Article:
by Oliver Dewar
Global Ocean Race 2011-12 (GOR) fleet have started their second week at sea on the third leg of racing from Wellington to Punta del Este.
A grey, Southern Ocean sunrise - Global Ocean Race 2011-12
The three Class40s still racing east began with continued strong headwinds in the Roaring Forties on Sunday 5th February. Today marked the fifth consecutive day of headwinds and furthest north, Nick Leggatt and Phillippa Hutton-Squire in third with Phesheya-Racing hove-to in short steep seas as the leaders, Conrad Colman and Adrian Kuttel on Cessna Citation dropped south to 48S chased hard by Marco Nannini and Hugo Ramon with Financial Crisis.
On Tuesday, Phesheya-Racing hove-to a second time to fix problems with their primary and secondary autopilots and while conditions moderated slightly for the two boats further south, more strong headwinds were forecast as the fleet approached the mid-Pacific, bluQube Scoring Gate. Having monitored the weather forecasts closely, the GOR Race Committee made the decision to extend the southern limit of the scoring gate by 180 miles early on Thursday morning, shifting the waypoint from 47S to 50S having evaluated that the boats were passed an area of ice south-west of the gate and the threat of beating into a gale in the most remote section of leg three represented an unacceptable risk to the teams.
With the freedom of movement increased and the first taste of off-wind sailing for ten days, Cessna Citation pushed hard, recording averages of over 14 knots and rocketed through the bluQube Scoring Gate taking the maximum six points on Friday, followed through the virtual door by Nannini and Ramon on Saturday with Financial Crisis, handicapped by the destruction of their A2 spinnaker in a pilot error-enforced knockdown.
As Nannini and Ramon reached the gate, an area of high pressure put the brakes on hard with Cessna Citation pulling away through the Furious Fifties. As the leading duo dropped south-east towards Cape Horn, the South Africans on Phesheya-Racing finally escaped the clutches of headwinds and steep seas and picked up the pace towards the scoring gate.
By 15:00 GMT on Sunday, Leggatt and Hutton-Squire were averaging just under seven knots. 'We still have the same ingredients of warm tropical air rotating around a low pressure system, bringing wind and rain, but it’s no longer the same menacing beast that was threatening tropical islands just a few days ago,' reported Nick Leggatt from 44S early on Sunday morning. 'The warm, moist air has also caused patches of fog interspersed with rain squalls and gusty, shifty winds, so we are still sailing somewhat conservatively while we wait for things to settle.'
With around 640 miles remaining to the bluQube Scoring Gate, the wind should clock round to the north briefly over the next 24 hours, but the South Africans are currently running dead downwind: 'We have already put in a couple of gybes today to try and stick to the best course possible,' confirms Leggatt as Phesheya-Racing works south through the Roaring Forties. 'We’ve had the A4 spinnaker up and down as the wind has gusted quite strongly at times and with menacing rain clouds all about, we’re taking it easy for the moment,' he adds.
Marco Nannini and Hugo Ramon broke free from the worst of the light airs over Saturday night GMT, slowing the rapid growth in distance deficit to Cessna Citation caused by the unavoidable area of high pressure. By 15:00 GMT on Sunday, Cessna Citation had fallen into a band of light breeze and speed averages dropped below six knots for Colman and Kuttel while Financial Crisis began to take back some miles, trailing the leaders by 258 miles on Sunday afternoon.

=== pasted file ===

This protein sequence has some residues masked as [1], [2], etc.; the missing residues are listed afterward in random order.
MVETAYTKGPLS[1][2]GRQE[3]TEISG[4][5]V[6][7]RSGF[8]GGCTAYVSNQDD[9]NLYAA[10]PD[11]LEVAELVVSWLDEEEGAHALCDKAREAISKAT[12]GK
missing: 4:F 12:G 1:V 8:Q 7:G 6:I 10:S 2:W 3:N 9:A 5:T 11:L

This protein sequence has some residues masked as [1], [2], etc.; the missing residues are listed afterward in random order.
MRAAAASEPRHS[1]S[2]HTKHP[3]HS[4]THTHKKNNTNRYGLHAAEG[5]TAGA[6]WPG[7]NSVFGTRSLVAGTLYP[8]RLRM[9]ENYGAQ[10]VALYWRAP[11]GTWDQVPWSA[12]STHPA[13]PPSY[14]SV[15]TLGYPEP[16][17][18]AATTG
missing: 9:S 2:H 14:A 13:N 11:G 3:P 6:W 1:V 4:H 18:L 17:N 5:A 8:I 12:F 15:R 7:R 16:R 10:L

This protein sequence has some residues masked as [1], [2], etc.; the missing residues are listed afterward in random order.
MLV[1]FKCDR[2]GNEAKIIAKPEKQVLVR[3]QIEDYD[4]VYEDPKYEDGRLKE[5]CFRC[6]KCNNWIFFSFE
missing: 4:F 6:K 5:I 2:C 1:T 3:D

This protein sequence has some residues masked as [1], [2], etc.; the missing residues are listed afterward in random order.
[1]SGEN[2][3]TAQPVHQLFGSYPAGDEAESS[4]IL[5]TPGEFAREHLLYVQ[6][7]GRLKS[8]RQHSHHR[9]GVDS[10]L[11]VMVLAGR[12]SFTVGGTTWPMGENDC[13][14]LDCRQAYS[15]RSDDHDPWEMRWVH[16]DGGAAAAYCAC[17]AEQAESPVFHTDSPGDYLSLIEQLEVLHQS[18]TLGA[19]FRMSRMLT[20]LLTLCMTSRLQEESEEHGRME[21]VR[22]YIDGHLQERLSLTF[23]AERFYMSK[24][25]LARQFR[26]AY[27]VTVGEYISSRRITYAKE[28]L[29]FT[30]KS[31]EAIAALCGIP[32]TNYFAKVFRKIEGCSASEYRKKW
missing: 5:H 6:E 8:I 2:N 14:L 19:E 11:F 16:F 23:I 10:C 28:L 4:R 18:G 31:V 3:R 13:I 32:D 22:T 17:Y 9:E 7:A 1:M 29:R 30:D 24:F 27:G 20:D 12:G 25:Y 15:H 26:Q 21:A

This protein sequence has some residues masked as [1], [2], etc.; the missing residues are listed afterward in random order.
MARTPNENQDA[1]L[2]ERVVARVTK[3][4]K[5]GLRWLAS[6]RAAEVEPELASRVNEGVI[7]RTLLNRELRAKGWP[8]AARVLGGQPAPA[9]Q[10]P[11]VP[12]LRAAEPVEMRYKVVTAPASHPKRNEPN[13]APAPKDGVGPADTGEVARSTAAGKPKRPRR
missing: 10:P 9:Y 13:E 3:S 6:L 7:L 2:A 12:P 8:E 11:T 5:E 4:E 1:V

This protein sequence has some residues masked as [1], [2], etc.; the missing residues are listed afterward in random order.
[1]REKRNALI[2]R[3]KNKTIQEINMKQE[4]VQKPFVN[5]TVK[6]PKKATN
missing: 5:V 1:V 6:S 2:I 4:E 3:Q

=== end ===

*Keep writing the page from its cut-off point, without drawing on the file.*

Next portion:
The brief lull in activity at the scoring gate provided Nannini with a chance to reflect on the endless upwind hammering to the scoring gate: 'These were hard-earned miles, certainly some of the hardest sailing conditions I ever met,' admits the Italian skipper. 'When I saw we had some 1,400 miles to the gate, all upwind, I thought back to the OSTAR 2009, my first transatlantic race,' recalls Nannini. 'That was certainly the mother of all upwind races and it gave me some extra confidence,' he explains. 'Sometimes when you sail upwind for several days, the morale sinks low and you start thinking that you'll never make it; that the boat cannot survive the battering; progress is slow and the prospects look bleak,' continues Nannini.
The bluQube Scoring Gate marked a turning point for Nannini and Ramon: 'Then, after nearly two weeks of hard core sailing, the best part of which was spent beating upwind in very tough conditions, including an early Force 9 storm that prompted two boats to retire, we are finally through the scoring gate taking second place,' says Nannini. While the gate’s points system provides added incentive to push hard throughout the leg, there is a second purpose for the virtual line: 'It forces the fleet to take a more northerly route from New Zealand to Cape Horn avoiding the worst of an area of known icebergs,' he comments.
With Financial Crisis reporting a sharp drop in seawater temperature on Saturday, Hugo Ramon is remaining extremely alert as the leading two boats approach a second zone of reported ice. 'We’ve had some enormous waves which are stopping us making a good course and any real speed,' reported the Spanish sailor shortly before they picked up speed on Saturday night. 'So, if there are icebergs out there, rather than crashing straight into one, it’s more likely a berg will drift right into us!' he believes. 'I suppose, in a worst-case scenario, we could climb onto the iceberg, build an igloo and wait to be rescued!'
GOR leaderboard 15:00 GMT 12/2/12:
1. Cessna Citation DTF 2976 5.4kts
2. Financial Crisis 258 8.2kts
3. Phesheya-Racing 1225 6.9kts
Global Ocean Race website